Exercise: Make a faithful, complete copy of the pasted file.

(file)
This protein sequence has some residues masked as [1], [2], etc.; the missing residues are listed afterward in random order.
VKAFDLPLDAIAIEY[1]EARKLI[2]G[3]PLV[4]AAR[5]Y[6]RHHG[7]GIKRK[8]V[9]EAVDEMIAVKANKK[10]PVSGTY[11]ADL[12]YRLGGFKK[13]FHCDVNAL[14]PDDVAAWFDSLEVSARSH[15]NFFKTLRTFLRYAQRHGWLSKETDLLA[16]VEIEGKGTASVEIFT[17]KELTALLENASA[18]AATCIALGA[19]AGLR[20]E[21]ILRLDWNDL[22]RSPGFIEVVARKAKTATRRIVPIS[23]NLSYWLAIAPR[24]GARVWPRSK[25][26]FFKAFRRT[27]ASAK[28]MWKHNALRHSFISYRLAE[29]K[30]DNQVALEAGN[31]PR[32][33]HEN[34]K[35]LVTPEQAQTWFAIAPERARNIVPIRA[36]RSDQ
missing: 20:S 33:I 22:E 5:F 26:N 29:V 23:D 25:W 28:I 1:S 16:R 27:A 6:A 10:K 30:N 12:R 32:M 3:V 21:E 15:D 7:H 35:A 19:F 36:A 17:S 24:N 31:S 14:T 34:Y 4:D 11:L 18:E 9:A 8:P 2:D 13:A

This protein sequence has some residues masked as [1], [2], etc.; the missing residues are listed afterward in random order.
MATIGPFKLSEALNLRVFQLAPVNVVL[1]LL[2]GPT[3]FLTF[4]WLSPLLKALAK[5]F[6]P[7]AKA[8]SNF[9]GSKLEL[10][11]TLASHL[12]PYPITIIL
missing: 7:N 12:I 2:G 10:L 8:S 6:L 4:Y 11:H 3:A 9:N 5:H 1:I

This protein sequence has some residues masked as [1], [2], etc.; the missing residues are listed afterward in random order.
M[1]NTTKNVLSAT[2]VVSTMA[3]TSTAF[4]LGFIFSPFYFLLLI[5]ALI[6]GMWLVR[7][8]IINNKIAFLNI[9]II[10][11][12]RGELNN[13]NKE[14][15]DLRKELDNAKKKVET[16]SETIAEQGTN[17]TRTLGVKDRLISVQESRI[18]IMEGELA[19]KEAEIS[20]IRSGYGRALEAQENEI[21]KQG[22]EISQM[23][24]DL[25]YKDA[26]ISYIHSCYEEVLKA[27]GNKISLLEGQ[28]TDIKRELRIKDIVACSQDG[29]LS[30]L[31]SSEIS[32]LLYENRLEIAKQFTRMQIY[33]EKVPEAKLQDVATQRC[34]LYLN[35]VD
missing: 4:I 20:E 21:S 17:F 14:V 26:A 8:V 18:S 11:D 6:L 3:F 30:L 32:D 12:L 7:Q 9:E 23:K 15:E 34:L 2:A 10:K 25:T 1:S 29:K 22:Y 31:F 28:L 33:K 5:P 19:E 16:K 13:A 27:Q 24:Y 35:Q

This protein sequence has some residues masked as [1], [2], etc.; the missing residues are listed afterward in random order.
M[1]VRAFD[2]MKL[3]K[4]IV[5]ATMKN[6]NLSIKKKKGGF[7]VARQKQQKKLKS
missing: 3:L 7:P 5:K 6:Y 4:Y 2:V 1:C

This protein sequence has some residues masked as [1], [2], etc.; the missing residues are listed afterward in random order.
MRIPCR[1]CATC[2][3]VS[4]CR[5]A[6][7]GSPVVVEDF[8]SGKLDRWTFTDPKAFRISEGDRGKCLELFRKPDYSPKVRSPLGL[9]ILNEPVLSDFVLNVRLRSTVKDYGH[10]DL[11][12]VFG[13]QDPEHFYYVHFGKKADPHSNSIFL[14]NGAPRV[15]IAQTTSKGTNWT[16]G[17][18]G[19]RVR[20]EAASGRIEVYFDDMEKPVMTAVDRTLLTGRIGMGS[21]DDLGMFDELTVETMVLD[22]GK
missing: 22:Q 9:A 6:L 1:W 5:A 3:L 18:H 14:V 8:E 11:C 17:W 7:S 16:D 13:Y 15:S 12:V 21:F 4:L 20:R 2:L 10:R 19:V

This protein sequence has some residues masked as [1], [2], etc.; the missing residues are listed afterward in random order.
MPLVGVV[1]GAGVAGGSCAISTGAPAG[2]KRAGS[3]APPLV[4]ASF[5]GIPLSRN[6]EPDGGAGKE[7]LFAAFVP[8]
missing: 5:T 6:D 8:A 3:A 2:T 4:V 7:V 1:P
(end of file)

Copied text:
This protein sequence has some residues masked as [1], [2], etc.; the missing residues are listed afterward in random order.
VKAFDLPLDAIAIEY[1]EARKLI[2]G[3]PLV[4]AAR[5]Y[6]RHHG[7]GIKRK[8]V[9]EAVDEMIAVKANKK[10]PVSGTY[11]ADL[12]YRLGGFKK[13]FHCDVNAL[14]PDDVAAWFDSLEVSARSH[15]NFFKTLRTFLRYAQRHGWLSKETDLLA[16]VEIEGKGTASVEIFT[17]KELTALLENASA[18]AATCIALGA[19]AGLR[20]E[21]ILRLDWNDL[22]RSPGFIEVVARKAKTATRRIVPIS[23]NLSYWLAIAPR[24]GARVWPRSK[25][26]FFKAFRRT[27]ASAK[28]MWKHNALRHSFISYRLAE[29]K[30]DNQVALEAGN[31]PR[32][33]HEN[34]K[35]LVTPEQAQTWFAIAPERARNIVPIRA[36]RSDQ
missing: 20:S 33:I 22:E 5:F 26:N 29:V 23:D 25:W 28:I 1:S 16:R 27:A 6:A 10:K 30:N 12:R 32:M 3:V 21:E 15:D 7:H 35:A 19:F 36:A 17:S 24:N 31:S 14:T 34:Y 4:D 11:L 18:E 9:A 8:P 2:D 13:A

This protein sequence has some residues masked as [1], [2], etc.; the missing residues are listed afterward in random order.
MATIGPFKLSEALNLRVFQLAPVNVVL[1]LL[2]GPT[3]FLTF[4]WLSPLLKALAK[5]F[6]P[7]AKA[8]SNF[9]GSKLEL[10][11]TLASHL[12]PYPITIIL
missing: 7:N 12:I 2:G 10:L 8:S 6:L 4:Y 11:H 3:A 9:N 5:H 1:I

This protein sequence has some residues masked as [1], [2], etc.; the missing residues are listed afterward in random order.
M[1]NTTKNVLSAT[2]VVSTMA[3]TSTAF[4]LGFIFSPFYFLLLI[5]ALI[6]GMWLVR[7][8]IINNKIAFLNI[9]II[10][11][12]RGELNN[13]NKE[14][15]DLRKELDNAKKKVET[16]SETIAEQGTN[17]TRTLGVKDRLISVQESRI[18]IMEGELA[19]KEAEIS[20]IRSGYGRALEAQENEI[21]KQG[22]EISQM[23][24]DL[25]YKDA[26]ISYIHSCYEEVLKA[27]GNKISLLEGQ[28]TDIKRELRIKDIVACSQDG[29]LS[30]L[31]SSEIS[32]LLYENRLEIAKQFTRMQIY[33]EKVPEAKLQDVATQRC[34]LYLN[35]VD
missing: 4:I 20:E 21:S 17:F 14:V 26:A 8:V 18:S 11:D 6:L 3:F 30:L 32:D 12:L 7:Q 9:E 23:K 15:E 34:L 2:A 10:K 25:T 1:S 29:K 22:Y 31:F 28:L 33:K 5:P 19:E 16:K 13:A 27:Q 24:Y 35:Q

This protein sequence has some residues masked as [1], [2], etc.; the missing residues are listed afterward in random order.
M[1]VRAFD[2]MKL[3]K[4]IV[5]ATMKN[6]NLSIKKKKGGF[7]VARQKQQKKLKS
missing: 3:L 7:P 5:K 6:Y 4:Y 2:V 1:C

This protein sequence has some residues masked as [1], [2], etc.; the missing residues are listed afterward in random order.
MRIPCR[1]CATC[2][3]VS[4]CR[5]A[6][7]GSPVVVEDF[8]SGKLDRWTFTDPKAFRISEGDRGKCLELFRKPDYSPKVRSPLGL[9]ILNEPVLSDFVLNVRLRSTVKDYGH[10]DL[11][12]VFG[13]QDPEHFYYVHFGKKADPHSNSIFL[14]NGAPRV[15]IAQTTSKGTNWT[16]G[17][18]G[19]RVR[20]EAASGRIEVYFDDMEKPVMTAVDRTLLTGRIGMGS[21]DDLGMFDELTVETMVLD[22]GK
missing: 22:Q 9:A 6:L 1:W 5:A 3:L 18:H 14:V 8:E 11:C 17:W 7:S 16:D 13:Y 15:S 12:V 21:F 4:L 20:R 2:L 10:R 19:V

This protein sequence has some residues masked as [1], [2], etc.; the missing residues are listed afterward in random order.
MPLVGVV[1]GAGVAGGSCAISTGAPAG[2]KRAGS[3]APPLV[4]ASF[5]GIPLSRN[6]EPDGGAGKE[7]LFAAFVP[8]
missing: 5:T 6:D 8:A 3:A 2:T 4:V 7:V 1:P